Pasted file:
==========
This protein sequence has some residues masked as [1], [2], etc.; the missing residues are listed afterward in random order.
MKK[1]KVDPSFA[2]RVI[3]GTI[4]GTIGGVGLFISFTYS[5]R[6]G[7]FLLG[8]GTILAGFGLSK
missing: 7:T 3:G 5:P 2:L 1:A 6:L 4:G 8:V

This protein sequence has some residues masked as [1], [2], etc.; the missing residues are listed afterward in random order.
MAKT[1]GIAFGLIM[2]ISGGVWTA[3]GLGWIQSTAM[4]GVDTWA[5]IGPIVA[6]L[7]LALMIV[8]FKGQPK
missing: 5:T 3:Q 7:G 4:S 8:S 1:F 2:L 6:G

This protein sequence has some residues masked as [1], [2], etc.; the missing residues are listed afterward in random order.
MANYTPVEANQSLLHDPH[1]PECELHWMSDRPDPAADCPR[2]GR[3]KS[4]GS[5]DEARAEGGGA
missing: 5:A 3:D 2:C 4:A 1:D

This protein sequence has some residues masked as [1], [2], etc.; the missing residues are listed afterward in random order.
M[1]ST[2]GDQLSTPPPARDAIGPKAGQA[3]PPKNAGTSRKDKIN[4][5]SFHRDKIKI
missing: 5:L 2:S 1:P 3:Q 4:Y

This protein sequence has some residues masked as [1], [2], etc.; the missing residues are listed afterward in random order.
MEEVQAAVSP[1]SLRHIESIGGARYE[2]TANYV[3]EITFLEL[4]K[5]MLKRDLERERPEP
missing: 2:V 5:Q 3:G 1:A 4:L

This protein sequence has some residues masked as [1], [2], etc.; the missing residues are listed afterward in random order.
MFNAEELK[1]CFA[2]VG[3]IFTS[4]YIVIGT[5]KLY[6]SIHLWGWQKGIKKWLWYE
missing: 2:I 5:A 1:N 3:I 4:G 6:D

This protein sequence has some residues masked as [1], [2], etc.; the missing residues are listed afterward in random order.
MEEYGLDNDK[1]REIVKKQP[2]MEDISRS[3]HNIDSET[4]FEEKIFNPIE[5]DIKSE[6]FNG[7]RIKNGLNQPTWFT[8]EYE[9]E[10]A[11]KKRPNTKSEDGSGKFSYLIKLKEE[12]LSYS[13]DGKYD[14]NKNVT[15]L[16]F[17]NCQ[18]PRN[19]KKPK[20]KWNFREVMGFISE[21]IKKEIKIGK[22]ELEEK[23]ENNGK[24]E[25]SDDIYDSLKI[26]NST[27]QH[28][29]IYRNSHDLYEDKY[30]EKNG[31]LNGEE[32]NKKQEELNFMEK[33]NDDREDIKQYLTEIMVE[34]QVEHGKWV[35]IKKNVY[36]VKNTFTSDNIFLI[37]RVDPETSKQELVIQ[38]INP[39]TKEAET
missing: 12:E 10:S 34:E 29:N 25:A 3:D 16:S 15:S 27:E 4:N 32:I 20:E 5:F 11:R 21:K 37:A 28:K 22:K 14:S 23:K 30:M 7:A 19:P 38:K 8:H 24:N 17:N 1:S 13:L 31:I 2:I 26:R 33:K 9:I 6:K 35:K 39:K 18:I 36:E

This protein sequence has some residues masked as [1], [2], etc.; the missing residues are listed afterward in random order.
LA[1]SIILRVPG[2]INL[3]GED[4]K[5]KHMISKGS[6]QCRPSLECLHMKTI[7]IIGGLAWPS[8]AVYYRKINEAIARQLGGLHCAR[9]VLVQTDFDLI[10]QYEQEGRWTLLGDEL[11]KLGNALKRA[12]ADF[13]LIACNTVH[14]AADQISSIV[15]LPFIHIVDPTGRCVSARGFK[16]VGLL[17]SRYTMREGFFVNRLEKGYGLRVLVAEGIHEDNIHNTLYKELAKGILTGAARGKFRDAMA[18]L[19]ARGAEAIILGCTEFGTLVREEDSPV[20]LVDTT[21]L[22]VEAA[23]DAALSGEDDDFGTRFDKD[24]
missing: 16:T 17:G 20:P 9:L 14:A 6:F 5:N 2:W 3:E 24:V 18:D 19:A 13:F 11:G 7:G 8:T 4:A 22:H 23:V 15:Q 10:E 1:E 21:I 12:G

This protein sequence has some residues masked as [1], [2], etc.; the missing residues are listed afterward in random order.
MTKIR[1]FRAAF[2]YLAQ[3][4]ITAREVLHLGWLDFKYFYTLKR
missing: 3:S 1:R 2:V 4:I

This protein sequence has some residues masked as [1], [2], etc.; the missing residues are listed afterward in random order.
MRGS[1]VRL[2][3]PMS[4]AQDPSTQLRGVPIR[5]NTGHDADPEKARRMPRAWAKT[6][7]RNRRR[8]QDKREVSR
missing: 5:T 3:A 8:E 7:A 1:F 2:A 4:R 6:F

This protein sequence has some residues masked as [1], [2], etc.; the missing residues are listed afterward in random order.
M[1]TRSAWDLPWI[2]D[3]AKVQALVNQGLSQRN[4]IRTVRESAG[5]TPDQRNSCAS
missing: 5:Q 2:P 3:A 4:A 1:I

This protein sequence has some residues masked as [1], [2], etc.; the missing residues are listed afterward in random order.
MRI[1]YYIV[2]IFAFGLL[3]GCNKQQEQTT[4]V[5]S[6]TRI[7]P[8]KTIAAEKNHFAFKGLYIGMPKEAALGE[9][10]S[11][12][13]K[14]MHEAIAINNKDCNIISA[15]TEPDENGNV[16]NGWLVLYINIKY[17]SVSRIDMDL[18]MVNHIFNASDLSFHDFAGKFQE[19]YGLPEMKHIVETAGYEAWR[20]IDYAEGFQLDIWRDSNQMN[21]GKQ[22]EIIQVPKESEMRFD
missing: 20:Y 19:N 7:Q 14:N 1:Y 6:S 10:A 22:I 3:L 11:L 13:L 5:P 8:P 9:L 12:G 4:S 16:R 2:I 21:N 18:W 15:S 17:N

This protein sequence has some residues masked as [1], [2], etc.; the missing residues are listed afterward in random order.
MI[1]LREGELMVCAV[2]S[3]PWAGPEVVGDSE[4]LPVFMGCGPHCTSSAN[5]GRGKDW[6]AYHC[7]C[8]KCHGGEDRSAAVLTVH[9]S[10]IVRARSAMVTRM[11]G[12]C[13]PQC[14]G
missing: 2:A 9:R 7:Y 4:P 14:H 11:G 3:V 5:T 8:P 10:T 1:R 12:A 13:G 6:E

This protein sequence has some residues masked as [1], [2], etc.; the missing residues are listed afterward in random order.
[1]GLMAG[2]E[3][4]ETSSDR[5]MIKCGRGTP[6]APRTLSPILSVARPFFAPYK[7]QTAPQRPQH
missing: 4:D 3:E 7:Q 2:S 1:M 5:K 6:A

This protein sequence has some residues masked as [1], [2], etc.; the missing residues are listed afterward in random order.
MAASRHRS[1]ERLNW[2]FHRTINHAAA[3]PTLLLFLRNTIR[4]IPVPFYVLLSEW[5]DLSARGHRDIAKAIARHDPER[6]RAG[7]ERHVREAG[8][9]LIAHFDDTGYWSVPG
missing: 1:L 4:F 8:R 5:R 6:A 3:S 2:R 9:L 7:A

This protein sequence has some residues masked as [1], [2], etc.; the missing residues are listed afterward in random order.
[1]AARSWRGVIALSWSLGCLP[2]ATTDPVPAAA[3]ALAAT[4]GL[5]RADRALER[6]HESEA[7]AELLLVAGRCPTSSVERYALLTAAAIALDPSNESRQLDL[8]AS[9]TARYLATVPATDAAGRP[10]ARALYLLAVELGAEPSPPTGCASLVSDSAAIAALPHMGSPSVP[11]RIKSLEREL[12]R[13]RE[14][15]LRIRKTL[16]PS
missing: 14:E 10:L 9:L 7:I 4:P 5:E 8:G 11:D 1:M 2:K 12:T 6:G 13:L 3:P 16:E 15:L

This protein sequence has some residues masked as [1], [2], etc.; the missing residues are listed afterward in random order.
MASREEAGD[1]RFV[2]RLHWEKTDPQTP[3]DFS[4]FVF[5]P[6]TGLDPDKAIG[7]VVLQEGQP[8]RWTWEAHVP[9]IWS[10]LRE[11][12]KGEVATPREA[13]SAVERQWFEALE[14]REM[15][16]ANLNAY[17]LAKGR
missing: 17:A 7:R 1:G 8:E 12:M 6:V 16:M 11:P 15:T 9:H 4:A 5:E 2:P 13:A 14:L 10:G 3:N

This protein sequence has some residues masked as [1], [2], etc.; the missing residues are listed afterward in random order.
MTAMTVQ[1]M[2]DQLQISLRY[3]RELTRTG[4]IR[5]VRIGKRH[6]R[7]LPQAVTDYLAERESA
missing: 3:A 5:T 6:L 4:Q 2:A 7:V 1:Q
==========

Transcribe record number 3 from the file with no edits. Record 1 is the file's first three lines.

This protein sequence has some residues masked as [1], [2], etc.; the missing residues are listed afterward in random order.
MANYTPVEANQSLLHDPH[1]PECELHWMSDRPDPAADCPR[2]GR[3]KS[4]GS[5]DEARAEGGGA
missing: 5:A 3:D 2:C 4:A 1:D